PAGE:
“We have fought for years for our jobs here,” Tenpenny said. “And we will continue to fight, because of our union."

Solvay Invests in Unit Expansion at Marietta, Ohio, Plant

Thu, 05/12/2022 - 11:15

Solvay began planned expansion of its Marietta, Ohio, plant in March, growth that has already led to new hiring and may help ensure the facility’s future.

“It is good to see that Solvay recognizes the outstanding, quality work our members perform every day at the Marietta site by investing in the facility,” said International Secretary-Treasurer John Shinn, who oversees the union’s chemical sector. “This investment by the company goes a long way to securing the current jobs and increasing employment of good-paying union work.”

Solvay is expanding its sulfone polymers chemical business in the U.S. Sulfone polymers are high-heat transparent plastics that can withstand prolonged exposure to water, chemicals and temperatures.

The Marietta expansion will increase capacity by over 25 percent in 2024 of one of its sulfone polymers products, polysulfone, which is a rigid, high-strength plastic pellet.

Local 14200 President Gregory May said the company has not said how many workers it will hire as a result of the expansion, but unionized contractors and USW workers will be installing the new equipment.

Pictured: Local 14200 President Greg May.

“We’ve already increased manpower by four operators in the polysulfone unit so they can train as the new equipment arrives,” he said.

Local 14200 represents more than 200 hourly workers in operations, maintenance, materials handling and the lab.

Marietta’s polysulfone polymers product goes into medical equipment, such as filters for hemodialysis and dental instruments.

“What I’m most proud of is the use for hemodialysis because it saves lives and gives quality of life to people with severe kidney disease,” May said.

The other main industries that use Marietta’s product are in aerospace, such as in the trim work inside planes and in flight instrumentation; food service, such as in food trays, and the automobile market, such as in electronics and interiors.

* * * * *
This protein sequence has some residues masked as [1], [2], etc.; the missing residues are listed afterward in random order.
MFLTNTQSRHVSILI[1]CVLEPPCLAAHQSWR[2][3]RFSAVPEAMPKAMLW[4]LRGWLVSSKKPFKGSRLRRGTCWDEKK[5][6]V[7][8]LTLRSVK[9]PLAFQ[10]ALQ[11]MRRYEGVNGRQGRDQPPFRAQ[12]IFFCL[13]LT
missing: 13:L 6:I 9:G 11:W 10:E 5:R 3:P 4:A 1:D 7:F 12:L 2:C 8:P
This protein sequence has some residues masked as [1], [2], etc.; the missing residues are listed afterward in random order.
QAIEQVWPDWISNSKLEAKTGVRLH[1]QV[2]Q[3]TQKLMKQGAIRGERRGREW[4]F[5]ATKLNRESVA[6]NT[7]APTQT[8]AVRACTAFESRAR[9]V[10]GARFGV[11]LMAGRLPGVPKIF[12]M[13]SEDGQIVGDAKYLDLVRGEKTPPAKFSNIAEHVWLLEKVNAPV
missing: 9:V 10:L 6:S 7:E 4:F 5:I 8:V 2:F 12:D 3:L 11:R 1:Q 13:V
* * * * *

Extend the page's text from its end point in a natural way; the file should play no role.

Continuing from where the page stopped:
May said he is excited about the expansion and what it means for the site’s future. 

“I believe it solidifies the Marietta site for the next 20 years,” he said. “The union and management, in my definition, have an excellent working relationship where we strive together to do what is best for the Solvay site and the employees there.”

Engaging New Hires Helps Local 9-675 Improve Workplace Safety

Wed, 05/11/2022 - 10:16

A renewed focus on engaging new hires is helping Local 9-675 eliminate hazards, resolve longstanding health and safety concerns and make the 3M’s Guin, Ala., plant a safer workplace.

When Angie Mayo took over as the local’s Triangle of Prevention (TOP) rep last year, she began consciously reaching out to new members and working with the company to bring more health and safety training to the new hire orientation.

She observed that new hires were getting finger injuries working with the equipment, which prompted her to evaluate their training.

Now, the new hires have one week of class work, TOP training the second week and one extra week for on-the-job training. New hires team up with a fellow worker who shows them how to do the job safely.

Pictured: 3M’s Guin, Ala., plant.

Mayo started working with the first new hire group this year. “They’ve been really engaged, and I have good worker-trainers. I tell them they have a voice on what happens in the plant to keep themselves safe,” she said.

The USW’s TOP program is a union-run and controlled health and safety program that involves workers, salaried employees and management in keeping the workplace free of hazards, providing solutions to potential health and safety problems, and investigating near miss incidents and accidents to prevent future reoccurrences.

Mayo’s efforts in bringing new hires into the TOP program resulted in new ideas for improving existing processes, procedures and equipment.

“Having fresh eyes for a job everyone is used to doing is always a plus. We encourage workers when they change departments to give a new eye to what is happening,” she said.

Mayo walks through the plant every day and talks to each employee by the end of the week. Workers approach her and tell her about potential hazards.

One of those hazards was in the bubbles department. The workers wanted an exhaust fan with louvers because when it was cold, their only option was to place cardboard over the fan. The previous manager was content with that solution, but Mayo consulted with plant engineering, which ordered louvers and modified them to the exhaust fan.

Another hazard concerned dock safety.

“We have had several near misses with outsourced or non-3M truck drivers driving off from our docks with our employees still inside the trailer,” Mayo said. “We are now trialing the air brake locks we ordered, hoping to get rid of this hazard. The air lock locks the breaks on the trailer, so even if a trucker is there, he can’t move the truck with the breaks locked.”

Hourly employees aren’t the only ones who approach her with safety issues. Supervisors and other salaried employees turn in hazardous items as well.

“Most people now say, ‘If you want something done, turn a TOP in on it,’” Mayo said.